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Study Examines Injury Rates Among Middle School Athletes

July 7, 2014 / FootballWrestling
From EdWeek.org

Middle school athletes of both genders are less likely to sustain injuries than their high school or collegiate counterparts, but female student-athletes in the middle grades are at significantly higher risk of mild injury during practices than games, according to a new study published online in the Journal of Athletic Training.

The study examined athletes who participated in 29 sports at Punahou School in Honolulu, Hawaii, over a 20-year period (1988-2008). In total, 8,078 boys and 5,960 girls from more than a dozen middle school sports, respectively, participated in the study, which tracked injury rates in terms of athletic exposures (defined as one athlete participating in one practice or one game).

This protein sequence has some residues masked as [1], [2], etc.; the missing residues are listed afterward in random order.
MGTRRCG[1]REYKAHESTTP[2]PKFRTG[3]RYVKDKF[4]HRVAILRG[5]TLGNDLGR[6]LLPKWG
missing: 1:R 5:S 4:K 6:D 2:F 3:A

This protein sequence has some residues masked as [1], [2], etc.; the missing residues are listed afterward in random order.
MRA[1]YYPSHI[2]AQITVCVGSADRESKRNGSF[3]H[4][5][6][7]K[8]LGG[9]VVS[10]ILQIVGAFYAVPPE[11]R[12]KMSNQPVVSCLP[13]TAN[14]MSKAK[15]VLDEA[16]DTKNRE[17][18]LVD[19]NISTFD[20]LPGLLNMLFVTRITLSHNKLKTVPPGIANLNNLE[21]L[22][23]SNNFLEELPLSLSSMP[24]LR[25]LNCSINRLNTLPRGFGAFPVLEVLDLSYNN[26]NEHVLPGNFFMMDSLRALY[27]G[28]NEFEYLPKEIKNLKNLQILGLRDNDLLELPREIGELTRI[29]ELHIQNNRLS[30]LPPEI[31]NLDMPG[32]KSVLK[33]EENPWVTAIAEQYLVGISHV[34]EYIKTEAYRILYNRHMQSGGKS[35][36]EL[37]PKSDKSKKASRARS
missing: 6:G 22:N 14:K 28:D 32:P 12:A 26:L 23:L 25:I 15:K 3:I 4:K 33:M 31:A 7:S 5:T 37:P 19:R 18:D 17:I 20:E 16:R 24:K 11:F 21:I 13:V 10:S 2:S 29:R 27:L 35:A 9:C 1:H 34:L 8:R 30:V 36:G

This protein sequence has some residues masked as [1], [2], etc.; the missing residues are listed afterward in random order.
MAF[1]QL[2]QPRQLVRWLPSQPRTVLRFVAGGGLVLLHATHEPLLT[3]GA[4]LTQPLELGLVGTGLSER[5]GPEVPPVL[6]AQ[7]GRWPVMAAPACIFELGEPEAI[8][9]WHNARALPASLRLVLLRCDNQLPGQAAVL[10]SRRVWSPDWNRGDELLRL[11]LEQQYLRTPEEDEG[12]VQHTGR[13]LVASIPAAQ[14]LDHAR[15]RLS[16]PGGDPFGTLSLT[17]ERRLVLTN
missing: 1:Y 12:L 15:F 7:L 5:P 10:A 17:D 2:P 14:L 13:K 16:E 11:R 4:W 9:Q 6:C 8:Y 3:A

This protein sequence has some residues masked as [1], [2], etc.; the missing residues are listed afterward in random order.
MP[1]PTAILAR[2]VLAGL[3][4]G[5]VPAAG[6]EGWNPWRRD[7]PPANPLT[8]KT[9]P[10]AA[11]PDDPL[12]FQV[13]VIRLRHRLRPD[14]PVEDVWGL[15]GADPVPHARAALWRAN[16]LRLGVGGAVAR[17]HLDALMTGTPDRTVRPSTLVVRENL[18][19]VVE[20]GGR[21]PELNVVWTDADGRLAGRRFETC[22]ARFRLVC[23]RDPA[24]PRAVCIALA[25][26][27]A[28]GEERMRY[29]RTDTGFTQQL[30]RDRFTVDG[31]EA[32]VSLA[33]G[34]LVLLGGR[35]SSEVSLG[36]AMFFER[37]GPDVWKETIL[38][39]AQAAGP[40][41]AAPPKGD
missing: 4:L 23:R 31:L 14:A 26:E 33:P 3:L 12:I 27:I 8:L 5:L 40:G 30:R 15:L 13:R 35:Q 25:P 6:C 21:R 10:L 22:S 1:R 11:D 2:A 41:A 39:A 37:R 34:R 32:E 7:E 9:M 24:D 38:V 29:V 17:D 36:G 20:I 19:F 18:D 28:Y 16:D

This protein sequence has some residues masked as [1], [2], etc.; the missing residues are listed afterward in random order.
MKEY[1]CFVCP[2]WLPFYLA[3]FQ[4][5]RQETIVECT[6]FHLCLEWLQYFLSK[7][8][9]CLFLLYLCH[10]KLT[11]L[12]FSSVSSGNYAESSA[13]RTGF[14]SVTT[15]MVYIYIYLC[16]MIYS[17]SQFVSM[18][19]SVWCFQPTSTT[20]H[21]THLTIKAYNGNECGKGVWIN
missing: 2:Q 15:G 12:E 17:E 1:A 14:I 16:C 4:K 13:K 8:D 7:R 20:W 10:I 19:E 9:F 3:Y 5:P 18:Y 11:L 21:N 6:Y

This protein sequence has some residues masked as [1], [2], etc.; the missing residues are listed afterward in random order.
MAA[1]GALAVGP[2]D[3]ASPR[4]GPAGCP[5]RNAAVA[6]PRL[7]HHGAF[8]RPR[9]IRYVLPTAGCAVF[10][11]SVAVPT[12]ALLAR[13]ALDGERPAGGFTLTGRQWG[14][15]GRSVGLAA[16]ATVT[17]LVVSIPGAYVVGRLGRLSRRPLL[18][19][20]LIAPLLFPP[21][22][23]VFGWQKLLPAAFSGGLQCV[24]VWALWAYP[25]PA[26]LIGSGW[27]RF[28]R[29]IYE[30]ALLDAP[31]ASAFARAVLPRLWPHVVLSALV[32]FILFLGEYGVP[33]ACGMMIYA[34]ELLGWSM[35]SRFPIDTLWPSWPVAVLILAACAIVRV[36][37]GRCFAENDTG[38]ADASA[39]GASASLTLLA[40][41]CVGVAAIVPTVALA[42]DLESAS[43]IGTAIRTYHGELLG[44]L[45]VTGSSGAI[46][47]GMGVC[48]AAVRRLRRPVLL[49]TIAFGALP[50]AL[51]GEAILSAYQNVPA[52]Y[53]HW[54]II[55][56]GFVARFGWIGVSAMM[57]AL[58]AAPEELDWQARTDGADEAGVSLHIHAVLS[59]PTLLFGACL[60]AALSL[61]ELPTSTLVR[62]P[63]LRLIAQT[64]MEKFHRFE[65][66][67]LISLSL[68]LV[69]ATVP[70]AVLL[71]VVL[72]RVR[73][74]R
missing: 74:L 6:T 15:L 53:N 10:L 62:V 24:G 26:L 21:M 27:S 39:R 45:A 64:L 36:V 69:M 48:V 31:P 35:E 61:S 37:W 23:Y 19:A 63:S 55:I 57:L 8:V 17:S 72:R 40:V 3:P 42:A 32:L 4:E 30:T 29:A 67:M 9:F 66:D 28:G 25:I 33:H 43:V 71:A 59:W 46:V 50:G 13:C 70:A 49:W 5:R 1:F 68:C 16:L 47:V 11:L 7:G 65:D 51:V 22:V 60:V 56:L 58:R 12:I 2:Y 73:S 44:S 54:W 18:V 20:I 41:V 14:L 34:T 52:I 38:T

Over the 20-year period, male athletes reported 4,279 injuries, 1,930 of which resulted in at least one day lost from activity, while girls reported a total of 2,781 injuries and 1,077 so-called “time-loss injuries.” That boiled down to an overall injury rate of 8.137 per 1,000 athletic exposures and a time-loss injury rate of 3.466 per 1,000 athletic exposures for both boys and girls combined. Tendinitis accounted for 19 percent of all reported injuries from both genders.

In terms of the sports with the highest rates of overall injuries, football led the way with 16.030 per 1,000 athletic exposures, followed by girls’ track (12.167/1,000 AEs), girls’ cross-country (10.864/1,000 AEs), girls’ wrestling (10.256/1,000 AEs), and boys’ wrestling (9.954/1,000 AEs). For time-loss injuries, football again came out in front (8.486/1,000 AEs), followed by girls’ wrestling (6.410/1,000 AEs), girls’ track (4.878/1,000 AEs), boys’ wrestling (4.305/1,000 AEs) and girls’ (3.883/1,000 AEs) and boys’ judo (3.696/1,000 AEs).

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